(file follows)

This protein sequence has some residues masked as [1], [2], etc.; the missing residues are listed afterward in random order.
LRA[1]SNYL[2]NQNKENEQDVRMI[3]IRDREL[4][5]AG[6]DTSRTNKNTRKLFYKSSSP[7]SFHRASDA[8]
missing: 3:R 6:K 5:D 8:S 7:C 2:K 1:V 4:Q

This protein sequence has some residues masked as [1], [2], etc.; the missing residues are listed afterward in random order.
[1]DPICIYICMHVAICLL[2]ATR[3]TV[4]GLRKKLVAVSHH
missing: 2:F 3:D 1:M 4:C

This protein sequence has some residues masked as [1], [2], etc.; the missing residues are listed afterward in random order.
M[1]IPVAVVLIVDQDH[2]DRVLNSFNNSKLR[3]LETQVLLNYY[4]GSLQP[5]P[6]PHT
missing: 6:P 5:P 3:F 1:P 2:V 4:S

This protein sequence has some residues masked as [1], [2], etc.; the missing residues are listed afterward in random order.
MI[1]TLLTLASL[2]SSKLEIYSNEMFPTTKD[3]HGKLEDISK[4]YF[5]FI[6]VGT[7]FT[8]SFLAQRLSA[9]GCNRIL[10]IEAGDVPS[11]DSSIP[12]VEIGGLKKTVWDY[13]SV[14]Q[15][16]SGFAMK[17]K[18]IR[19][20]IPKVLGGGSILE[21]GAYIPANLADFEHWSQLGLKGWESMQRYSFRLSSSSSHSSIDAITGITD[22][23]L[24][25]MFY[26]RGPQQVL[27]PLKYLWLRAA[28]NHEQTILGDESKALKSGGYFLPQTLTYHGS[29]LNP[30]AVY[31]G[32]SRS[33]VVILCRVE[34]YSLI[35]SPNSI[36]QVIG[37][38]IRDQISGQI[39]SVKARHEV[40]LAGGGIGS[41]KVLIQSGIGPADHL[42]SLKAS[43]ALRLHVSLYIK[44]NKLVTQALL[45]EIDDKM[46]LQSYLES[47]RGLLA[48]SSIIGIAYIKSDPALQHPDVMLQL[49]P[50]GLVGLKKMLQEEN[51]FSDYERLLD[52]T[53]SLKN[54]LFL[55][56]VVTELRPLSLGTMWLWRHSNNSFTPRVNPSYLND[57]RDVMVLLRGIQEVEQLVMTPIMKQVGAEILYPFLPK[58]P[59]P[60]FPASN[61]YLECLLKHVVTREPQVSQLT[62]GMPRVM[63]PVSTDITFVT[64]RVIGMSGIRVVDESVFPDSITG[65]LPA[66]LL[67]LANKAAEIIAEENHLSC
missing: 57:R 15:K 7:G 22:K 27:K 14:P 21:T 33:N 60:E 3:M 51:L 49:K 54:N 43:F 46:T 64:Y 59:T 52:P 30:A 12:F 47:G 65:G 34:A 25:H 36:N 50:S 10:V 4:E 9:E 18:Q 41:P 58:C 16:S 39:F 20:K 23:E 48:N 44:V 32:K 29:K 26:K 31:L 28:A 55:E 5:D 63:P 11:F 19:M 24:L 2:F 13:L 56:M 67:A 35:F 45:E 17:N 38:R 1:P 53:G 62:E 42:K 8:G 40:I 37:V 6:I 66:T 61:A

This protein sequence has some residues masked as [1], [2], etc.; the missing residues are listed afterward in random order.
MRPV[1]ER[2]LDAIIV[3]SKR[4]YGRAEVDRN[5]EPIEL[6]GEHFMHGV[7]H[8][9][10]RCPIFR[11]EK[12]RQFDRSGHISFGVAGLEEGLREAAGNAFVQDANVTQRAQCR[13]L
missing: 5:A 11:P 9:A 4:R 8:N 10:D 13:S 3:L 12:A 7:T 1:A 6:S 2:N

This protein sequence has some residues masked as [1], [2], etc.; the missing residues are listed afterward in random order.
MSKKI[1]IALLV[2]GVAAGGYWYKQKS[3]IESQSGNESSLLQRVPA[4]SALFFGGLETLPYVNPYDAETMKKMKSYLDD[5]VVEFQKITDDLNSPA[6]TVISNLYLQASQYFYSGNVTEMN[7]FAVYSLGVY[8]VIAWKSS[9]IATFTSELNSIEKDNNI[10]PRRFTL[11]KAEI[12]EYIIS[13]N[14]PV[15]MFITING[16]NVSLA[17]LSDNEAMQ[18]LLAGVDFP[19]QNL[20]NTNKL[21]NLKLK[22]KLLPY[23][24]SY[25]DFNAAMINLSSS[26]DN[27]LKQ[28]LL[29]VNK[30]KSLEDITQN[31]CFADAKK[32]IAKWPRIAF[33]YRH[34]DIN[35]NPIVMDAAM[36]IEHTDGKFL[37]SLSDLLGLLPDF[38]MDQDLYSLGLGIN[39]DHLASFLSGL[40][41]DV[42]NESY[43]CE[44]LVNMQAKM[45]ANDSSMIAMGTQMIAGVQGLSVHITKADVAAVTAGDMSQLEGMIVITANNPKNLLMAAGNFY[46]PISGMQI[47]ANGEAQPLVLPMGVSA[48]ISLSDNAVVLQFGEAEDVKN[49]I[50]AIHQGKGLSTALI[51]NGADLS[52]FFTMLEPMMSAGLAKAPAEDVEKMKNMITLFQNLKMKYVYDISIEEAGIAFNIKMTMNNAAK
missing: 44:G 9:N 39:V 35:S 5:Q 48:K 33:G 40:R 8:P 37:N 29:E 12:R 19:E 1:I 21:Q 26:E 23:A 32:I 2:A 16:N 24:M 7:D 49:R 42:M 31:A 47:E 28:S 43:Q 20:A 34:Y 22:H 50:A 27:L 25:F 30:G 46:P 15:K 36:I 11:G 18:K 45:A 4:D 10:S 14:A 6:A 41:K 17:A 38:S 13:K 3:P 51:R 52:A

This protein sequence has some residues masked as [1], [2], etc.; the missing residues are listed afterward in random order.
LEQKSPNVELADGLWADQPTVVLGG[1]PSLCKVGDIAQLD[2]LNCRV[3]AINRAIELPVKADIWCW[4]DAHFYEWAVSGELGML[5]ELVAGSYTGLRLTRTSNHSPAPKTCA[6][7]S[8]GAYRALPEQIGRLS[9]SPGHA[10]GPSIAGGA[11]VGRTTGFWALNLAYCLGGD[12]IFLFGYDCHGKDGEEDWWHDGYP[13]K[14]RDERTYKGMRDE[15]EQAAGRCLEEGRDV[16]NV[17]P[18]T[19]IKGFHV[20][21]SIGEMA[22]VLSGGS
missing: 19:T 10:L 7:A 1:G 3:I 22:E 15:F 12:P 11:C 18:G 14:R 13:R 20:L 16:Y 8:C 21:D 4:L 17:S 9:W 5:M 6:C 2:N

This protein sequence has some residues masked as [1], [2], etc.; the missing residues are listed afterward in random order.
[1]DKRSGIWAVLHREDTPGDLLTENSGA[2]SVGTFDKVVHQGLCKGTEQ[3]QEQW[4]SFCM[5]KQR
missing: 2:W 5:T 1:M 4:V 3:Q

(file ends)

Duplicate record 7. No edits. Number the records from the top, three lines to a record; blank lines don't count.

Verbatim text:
This protein sequence has some residues masked as [1], [2], etc.; the missing residues are listed afterward in random order.
LEQKSPNVELADGLWADQPTVVLGG[1]PSLCKVGDIAQLD[2]LNCRV[3]AINRAIELPVKADIWCW[4]DAHFYEWAVSGELGML[5]ELVAGSYTGLRLTRTSNHSPAPKTCA[6][7]S[8]GAYRALPEQIGRLS[9]SPGHA[10]GPSIAGGA[11]VGRTTGFWALNLAYCLGGD[12]IFLFGYDCHGKDGEEDWWHDGYP[13]K[14]RDERTYKGMRDE[15]EQAAGRCLEEGRDV[16]NV[17]P[18]T[19]IKGFHV[20][21]SIGEMA[22]VLSGGS
missing: 19:T 10:L 7:A 1:G 3:I 22:E 15:F 12:P 11:C 18:G 14:R 13:R 20:L 16:Y 8:C 21:D 4:L 17:S 9:W 5:M 6:C 2:N